More storms are expected this afternoon and evening with the best chance being central and west. Areas along and west of the Continental Divide will have best shot at storm develop this afternoon. However, the central mountain chain will also see it’s fair share of storms as well. With high pressure sitting to the north, any storms that develop over the mountains will drift westward. In Albuquerque, watch storms over the Sandias to drift into the metro. In Santa Fe, keep your eye on the Sangre de Cristo Mountains.
As the high begins to shift south Thursday, the storm chances will shift to the northwest and Northern Mountains. The state continues to dry out during the day Friday. By the weekend, the high shifts back to the west, allowing the door to open for fronts to enter the northeast. The first front Friday night makes little progress across the northeast. A second front pushes farther into the state Saturday night. Another front pushes in Sunday night. With these reinforcing shots of moisture, storm development northeast, east central, and in the Northern Mountains will increase. Some moisture could push it’s way into Albuquerque and Santa Fe along with a gusty east wind.
With high pressure sitting to the north, storms firing over the mountains will drift east today.
Expect slightly better coverage of showers and storms this afternoon. The high that’s been limiting storm production the past several days will slide in Colorado. This will allow the moisture door to crack open from the south. The higher terrain will continue to be the favored areas for storm development. We continue to see some moisture find it’s way into the state Wednesday.
Thursday the high slides back into New Mexico. This will cut off our moisture tap, causing storm coverage to decrease. Storms that develop will do so from what little moisture that’s left over from the previous days. By Friday and the weekend only isolated storms will be possible, primarily over the higher terrain. With drier air in place, temperatures will warm up into the weekend as well.
The high shifts back into Arizona early next week. This will get us back into a pattern where back door cold fronts are able to enter the state. As we’ve seen in recent weeks, these cold fronts will charge the atmosphere with plenty of moisture to allow for scattered heavy rain. As we approach late July, still no sign of the traditional monsoon setup.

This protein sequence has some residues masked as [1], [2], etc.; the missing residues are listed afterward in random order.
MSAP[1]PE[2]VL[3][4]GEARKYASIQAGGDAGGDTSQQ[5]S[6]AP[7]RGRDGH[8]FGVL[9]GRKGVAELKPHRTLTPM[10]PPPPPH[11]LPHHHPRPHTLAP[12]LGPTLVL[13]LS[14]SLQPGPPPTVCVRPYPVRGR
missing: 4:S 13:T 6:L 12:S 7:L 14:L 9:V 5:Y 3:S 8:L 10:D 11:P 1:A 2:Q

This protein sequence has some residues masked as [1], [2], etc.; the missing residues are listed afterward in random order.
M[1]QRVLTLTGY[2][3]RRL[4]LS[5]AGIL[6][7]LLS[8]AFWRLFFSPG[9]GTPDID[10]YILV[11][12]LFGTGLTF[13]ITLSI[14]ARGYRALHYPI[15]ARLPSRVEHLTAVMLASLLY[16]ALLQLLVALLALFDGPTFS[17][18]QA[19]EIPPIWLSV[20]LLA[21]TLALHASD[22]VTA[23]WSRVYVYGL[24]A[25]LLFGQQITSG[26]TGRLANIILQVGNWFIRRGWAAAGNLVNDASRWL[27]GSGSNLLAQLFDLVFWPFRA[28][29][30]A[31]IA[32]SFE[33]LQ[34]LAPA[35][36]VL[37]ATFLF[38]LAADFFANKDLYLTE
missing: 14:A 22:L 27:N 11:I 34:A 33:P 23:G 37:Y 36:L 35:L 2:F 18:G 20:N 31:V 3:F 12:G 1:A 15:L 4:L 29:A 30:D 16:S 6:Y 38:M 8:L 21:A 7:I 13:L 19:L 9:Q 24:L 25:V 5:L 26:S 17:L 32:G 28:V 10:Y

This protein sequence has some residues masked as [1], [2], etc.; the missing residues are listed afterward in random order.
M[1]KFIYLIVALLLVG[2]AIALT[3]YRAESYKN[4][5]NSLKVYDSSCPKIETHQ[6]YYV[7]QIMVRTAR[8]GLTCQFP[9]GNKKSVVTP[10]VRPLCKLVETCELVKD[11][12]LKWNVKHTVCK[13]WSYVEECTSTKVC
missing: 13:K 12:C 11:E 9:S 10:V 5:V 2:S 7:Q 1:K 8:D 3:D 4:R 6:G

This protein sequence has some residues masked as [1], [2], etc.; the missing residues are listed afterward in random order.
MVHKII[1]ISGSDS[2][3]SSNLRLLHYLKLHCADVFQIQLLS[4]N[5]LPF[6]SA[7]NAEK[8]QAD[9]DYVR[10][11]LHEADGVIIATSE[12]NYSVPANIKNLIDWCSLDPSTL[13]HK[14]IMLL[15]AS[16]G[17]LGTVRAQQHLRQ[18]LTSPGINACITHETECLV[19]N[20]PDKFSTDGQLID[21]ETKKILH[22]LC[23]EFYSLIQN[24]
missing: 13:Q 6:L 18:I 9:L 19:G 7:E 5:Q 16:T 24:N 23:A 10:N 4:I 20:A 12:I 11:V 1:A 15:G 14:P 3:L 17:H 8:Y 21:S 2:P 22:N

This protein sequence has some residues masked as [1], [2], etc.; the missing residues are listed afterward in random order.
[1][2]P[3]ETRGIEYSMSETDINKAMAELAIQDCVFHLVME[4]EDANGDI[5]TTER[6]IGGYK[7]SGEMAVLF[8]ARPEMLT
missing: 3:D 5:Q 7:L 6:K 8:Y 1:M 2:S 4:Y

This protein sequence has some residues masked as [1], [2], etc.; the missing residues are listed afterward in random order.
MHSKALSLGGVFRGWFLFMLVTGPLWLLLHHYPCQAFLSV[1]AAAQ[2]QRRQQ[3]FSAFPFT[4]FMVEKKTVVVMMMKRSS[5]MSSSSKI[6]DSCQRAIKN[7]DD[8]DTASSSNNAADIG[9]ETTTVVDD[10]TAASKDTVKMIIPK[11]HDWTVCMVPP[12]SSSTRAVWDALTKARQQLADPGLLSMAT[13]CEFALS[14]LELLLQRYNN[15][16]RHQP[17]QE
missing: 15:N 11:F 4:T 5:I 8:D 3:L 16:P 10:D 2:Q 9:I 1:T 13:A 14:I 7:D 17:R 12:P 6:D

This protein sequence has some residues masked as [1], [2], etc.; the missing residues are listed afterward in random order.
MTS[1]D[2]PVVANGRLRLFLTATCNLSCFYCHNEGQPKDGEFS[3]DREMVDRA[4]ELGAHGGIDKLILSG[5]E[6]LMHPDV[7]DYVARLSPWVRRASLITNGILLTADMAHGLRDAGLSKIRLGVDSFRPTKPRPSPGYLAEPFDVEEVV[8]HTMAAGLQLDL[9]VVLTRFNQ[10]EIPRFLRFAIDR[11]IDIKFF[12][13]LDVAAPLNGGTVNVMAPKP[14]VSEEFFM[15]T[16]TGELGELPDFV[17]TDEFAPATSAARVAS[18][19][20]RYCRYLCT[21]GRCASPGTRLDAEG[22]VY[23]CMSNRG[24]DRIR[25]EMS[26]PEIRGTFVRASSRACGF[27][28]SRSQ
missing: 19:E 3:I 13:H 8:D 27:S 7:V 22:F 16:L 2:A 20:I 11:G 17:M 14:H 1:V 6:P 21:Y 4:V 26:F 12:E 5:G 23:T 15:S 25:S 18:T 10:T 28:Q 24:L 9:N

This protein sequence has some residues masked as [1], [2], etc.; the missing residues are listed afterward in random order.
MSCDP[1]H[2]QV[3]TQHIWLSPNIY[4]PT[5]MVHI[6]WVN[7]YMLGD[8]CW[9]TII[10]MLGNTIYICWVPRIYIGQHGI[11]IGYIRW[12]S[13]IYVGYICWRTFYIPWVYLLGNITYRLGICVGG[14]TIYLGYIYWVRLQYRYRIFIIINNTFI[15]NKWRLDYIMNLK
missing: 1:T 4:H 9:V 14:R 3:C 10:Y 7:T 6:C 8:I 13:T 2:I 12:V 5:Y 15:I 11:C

Better storm chances across the central mountain chain and east where there’s more moisture.
It’s going to be a difficult week for storms as high pressure dominates our weather. Despite the less than desirable setup, some moisture will still manage to sneak under the high. The best shot at storms today will be along the central mountain chain and across the northeast. A spot storm will be possible across the west and Rio Grande Valley.
High pressure shifts north into Colorado Tuesday, allowing for just a little more moisture across the state. This should lead to slightly better storm coverage across the state. However, only expect scattered storms at best. The high shifts back into the state Wednesday and limits storm activity through the weekend. Late in the weekend, it’s possible a cold front could bring another deeper round of moisture into the state.
With the dry conditions in place, expect afternoon highs to stay 5° – 10° above average through most of the week. As high pressure sets into the state for the latter half of the workweek, afternoon highs in the Albuquerque metro will reach the mid-90s, while the south and east continue to flirt with the century mark.
Afternoon highs for Monday will climb to near 100° south and east.
After seeing plenty of rainfall, the week will end rather quietly. As high pressure moves over the state today and into the weekend, storm coverage will not be as good. Some moisture will still manage to sneak under the high. However, storm coverage will be limited to primarily the high terrain, with isolated storms elsewhere.
The big story over the weekend and early next week will be the heat. Afternoon highs will be well above average. Afternoon highs from Farmington to Albuquerque will reach the mid 90s. Across much of the south and east highs will reach the upper 90s to near 100°. If you want relief from the heat, head to the Northern Mountains. Areas like Angel Fire and Red River will remain in the 70s through the weekend and early next week.
Drier air works into western New Mexico today and continues to work east this weekend.
Last night was a very active night across much of New Mexico, particularly in the Albuquerque metro. Parts of the city saw over an inch of rain, while the Sunport managed nearly an inch. Last night’s rainfall at the Sunport officially put Albuquerque above average for the month of July, with two weeks still to go. However, it’s going to become more difficult to get showers and storms going the next few days as drier air works in.
High pressure to the west will edge toward the state. As this happens, drier air will filter in from the northwest. Storm coverage will be down across the northwest and Rio Grande Valley. The best chances for showers will be across the east, where numerous storms are once again possible.
Friday, storm coverage across the east diminishes as well as high pressure settles in. Once over the state, temperatures will heat up dramatically. By Monday, afternoon highs will be 5° – 10° above average. Albuquerque will warm to the upper 90s, while the south and east climb to the century mark.
Rainfall for the month is already well above average and we still have two weeks left in July!